Muslims accuse Ethiopian government of meddling in mosques

Ethiopia's Muslims have been protesting 'state interference' in their affairs for the past six months. Could government accusations of Muslim extremism risk greater tension?

By , Correspondent

Protests at mosques in religiously-diverse Ethiopia have stretched into their sixth month as Muslims object to what they see as unconstitutional government interference in their affairs.

Since December, worshipers at Friday prayers nationwide have been criticizing the state's alleged attempts to impose the al Ahbash, a moderate sect of Islam, on the community via an unrepresentative, politicized Islamic Supreme Affairs Council. Officials deny any interference.

The protest movement in most major cities among the nation's 30 to 40 million Muslims – about one-third of Ethiopia's population – has been largely peaceful and contained to mosque compounds.  

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The government is trying to dominate influential mosques to gain wider political control of the country, says Ethiopian political analyst Jawar Mohammed.  To solidify Western support, it’s playing up an Islamist threat – Ethiopia is widely perceived by strategists as a bulwark against Al Qaeda-affiliated Islamic terrorists across the border in Somalia and in the Middle East and North Africa.  

"It is an unnecessary, unwise, and untimely intervention that will have severe repercussions both for the current regime as well as for the country in the long run, unless the government reverses its current approach," says Mr. Jawar.

The most serious incident occurred on April 27 in the southeast town of Asasa in the Oromia region, when four people died in clashes after police arrested a Muslim preacher. The government said the preacher had been trying to instigate jihad. Earlier in April, Prime Minister Meles Zenawi told parliament that an Al Qaeda cell containing "a few Salafist extremists" operated in the area, while at the beginning of May the government announced it deported two Arabs of unspecified nationalities for trying to incite violence outside Addis Ababa's largest mosque.

A focal point for the dispute has been at the community centered around the Awalia Mission School on the edge of the capital, where 50 Arabic teachers were removed via a letter from the Islamic council leaders, leading to the escalation of protests against the leaders' legitimacy and state interference.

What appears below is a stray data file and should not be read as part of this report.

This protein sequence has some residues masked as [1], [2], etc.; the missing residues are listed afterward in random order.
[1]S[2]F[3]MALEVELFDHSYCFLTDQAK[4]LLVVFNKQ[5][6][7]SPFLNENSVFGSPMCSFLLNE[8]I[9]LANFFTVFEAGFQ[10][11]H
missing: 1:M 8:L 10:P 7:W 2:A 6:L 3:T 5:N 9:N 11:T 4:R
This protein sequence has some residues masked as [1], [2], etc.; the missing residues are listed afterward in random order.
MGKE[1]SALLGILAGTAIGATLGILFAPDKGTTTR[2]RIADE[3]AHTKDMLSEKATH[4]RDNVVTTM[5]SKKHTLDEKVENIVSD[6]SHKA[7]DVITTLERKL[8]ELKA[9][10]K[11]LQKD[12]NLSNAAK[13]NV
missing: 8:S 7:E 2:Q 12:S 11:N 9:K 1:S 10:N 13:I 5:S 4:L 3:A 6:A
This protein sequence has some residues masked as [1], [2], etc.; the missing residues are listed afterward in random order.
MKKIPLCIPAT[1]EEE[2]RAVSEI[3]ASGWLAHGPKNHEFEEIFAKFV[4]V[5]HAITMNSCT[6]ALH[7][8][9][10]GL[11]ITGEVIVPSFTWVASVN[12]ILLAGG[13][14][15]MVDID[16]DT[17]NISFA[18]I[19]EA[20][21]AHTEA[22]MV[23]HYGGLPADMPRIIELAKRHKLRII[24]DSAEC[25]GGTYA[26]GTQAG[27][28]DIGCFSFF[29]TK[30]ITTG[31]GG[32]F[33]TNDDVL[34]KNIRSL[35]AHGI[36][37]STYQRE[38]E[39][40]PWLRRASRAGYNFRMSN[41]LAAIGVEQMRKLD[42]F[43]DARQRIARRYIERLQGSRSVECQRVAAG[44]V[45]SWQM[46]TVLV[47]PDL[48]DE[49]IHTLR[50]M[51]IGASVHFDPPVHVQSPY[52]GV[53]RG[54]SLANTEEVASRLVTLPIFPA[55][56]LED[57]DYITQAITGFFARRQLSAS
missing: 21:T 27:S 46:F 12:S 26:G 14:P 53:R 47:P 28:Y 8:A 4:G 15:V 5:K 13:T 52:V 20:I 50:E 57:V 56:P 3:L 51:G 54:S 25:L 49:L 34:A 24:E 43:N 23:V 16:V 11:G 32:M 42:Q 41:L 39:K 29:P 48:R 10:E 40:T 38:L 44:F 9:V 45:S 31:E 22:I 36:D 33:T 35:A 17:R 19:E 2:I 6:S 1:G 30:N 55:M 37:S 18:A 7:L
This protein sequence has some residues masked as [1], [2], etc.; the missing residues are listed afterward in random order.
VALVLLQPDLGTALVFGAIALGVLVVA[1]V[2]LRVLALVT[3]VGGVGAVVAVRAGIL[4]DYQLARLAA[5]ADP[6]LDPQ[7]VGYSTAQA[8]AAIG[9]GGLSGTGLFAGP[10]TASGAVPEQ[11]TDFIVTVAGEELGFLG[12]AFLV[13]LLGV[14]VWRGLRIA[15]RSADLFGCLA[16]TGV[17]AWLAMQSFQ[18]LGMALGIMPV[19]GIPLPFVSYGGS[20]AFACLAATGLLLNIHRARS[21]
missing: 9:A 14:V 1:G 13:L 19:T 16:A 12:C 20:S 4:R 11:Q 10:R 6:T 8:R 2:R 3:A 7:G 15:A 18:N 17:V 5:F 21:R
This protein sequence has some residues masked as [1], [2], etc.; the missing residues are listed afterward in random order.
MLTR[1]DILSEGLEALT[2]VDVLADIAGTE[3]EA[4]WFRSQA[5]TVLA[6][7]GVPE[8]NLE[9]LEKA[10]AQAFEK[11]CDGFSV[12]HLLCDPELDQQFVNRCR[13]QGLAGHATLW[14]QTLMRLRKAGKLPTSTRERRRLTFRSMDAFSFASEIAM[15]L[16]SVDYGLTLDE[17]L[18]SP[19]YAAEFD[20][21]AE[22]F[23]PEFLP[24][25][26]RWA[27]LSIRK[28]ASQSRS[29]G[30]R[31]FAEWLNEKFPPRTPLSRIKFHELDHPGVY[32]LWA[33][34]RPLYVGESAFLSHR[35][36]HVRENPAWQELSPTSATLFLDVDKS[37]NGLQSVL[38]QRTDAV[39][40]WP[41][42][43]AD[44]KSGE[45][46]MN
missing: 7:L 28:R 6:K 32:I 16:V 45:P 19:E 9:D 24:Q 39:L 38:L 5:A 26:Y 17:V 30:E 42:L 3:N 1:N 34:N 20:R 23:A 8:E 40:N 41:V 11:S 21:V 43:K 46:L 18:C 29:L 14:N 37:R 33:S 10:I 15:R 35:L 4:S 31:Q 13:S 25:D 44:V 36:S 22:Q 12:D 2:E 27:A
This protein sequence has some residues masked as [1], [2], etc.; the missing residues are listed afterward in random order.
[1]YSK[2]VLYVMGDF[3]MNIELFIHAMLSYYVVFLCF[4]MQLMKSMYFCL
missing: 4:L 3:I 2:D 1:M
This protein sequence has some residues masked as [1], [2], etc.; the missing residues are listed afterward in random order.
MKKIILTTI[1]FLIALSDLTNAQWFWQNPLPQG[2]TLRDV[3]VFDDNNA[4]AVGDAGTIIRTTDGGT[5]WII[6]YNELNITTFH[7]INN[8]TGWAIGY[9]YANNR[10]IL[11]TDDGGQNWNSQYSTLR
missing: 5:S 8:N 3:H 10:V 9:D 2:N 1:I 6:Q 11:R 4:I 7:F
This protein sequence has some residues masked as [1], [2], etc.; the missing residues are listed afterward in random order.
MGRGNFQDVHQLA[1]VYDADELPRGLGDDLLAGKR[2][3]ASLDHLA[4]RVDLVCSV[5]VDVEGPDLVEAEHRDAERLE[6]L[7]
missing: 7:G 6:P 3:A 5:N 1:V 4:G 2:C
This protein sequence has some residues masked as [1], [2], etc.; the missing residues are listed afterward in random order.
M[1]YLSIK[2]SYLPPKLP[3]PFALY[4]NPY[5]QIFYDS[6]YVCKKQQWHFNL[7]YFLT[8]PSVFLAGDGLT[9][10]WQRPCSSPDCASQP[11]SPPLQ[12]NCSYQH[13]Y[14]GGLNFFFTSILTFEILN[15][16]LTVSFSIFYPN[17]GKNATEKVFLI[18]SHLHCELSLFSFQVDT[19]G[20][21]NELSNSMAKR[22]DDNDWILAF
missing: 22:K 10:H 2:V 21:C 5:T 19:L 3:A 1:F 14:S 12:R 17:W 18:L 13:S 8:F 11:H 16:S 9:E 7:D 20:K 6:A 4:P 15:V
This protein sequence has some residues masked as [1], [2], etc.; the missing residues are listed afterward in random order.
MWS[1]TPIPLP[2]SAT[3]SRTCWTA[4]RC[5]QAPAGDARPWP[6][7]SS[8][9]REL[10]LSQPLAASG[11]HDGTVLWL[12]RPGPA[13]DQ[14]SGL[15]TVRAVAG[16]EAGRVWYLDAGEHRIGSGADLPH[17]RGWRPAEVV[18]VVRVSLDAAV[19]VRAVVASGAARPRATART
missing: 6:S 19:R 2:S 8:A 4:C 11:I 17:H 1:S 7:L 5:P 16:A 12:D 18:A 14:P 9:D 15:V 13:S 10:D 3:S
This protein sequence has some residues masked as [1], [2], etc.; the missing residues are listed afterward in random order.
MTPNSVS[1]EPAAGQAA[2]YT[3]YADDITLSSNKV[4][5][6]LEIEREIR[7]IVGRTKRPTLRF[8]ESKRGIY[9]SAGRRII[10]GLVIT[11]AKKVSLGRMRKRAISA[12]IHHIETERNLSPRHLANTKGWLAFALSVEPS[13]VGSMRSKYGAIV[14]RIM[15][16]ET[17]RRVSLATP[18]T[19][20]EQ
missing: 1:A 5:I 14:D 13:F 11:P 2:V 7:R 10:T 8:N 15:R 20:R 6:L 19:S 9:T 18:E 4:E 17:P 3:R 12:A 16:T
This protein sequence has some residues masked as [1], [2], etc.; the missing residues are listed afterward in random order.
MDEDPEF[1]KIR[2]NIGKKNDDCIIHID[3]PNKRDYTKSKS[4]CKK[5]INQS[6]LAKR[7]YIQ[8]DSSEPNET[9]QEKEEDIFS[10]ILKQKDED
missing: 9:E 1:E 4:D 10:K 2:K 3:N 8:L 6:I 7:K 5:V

The government has tightened security at mosques – it is difficult for Western journalist to report from those in the capital without police interference. The Ministry of Federal Affairs recently accused the protesters of being extremists engaged in violence and collaborating with foreign forces to instigate jihad.

Growing radicalism?

The Ethiopian government has recently claimed that radicalism is growing in Ethiopia, citing austere Wahhabism promulgated by foreign preachers in mosques built by well-heeled Saudi organizations. Ahmedin Jebel, spokesman for a committee that says it's elected by Muslims to represent the movement, says these claims are way off the mark. Although there may be individual extremists, there are no communities sworn to conflict, he says. Conversely, according to Mr. Ahmedin, the government risks creating extremism where it doesn't exist with heavy-handed actions that many Muslims perceive as an attack on Islam. 

"We are afraid that people will begin to fight back," if the indoctrination and smear campaigns continue, he says. "There is a concern that they may create more extremism than they fear."

Leaked US diplomatic cables from 2008 corroborate the Ethiopian government's concerns about a "growing Wahhabi influence." In the cables, American officials discuss programs to combat its influence, such as translating "The Place of Tolerance in Islam" – a book by American Muslim scholar Khaled Abou el Fadl – into local languages.

Activists dismiss the dispatches as hyperbolic, countering that the Islamic council was just fear-mongering to embassy staff. "Money coming from Saudi Arabia or any other country doesn't mean adopting that school of thought," they argue. They claim that council leaders are using a phony battle against extremism to cement their positions.

Training sessions

According to Ahmedin, the problems began ten months ago when the Federal Affairs Ministry and the Islamic council brought in Lebanese preachers from the Al Ahbash sect – which was founded by an Ethiopian but became popular in Lebanon – to deliver training to around 1,300 employees of the council's branches at Haramaya University in eastern Ethiopia.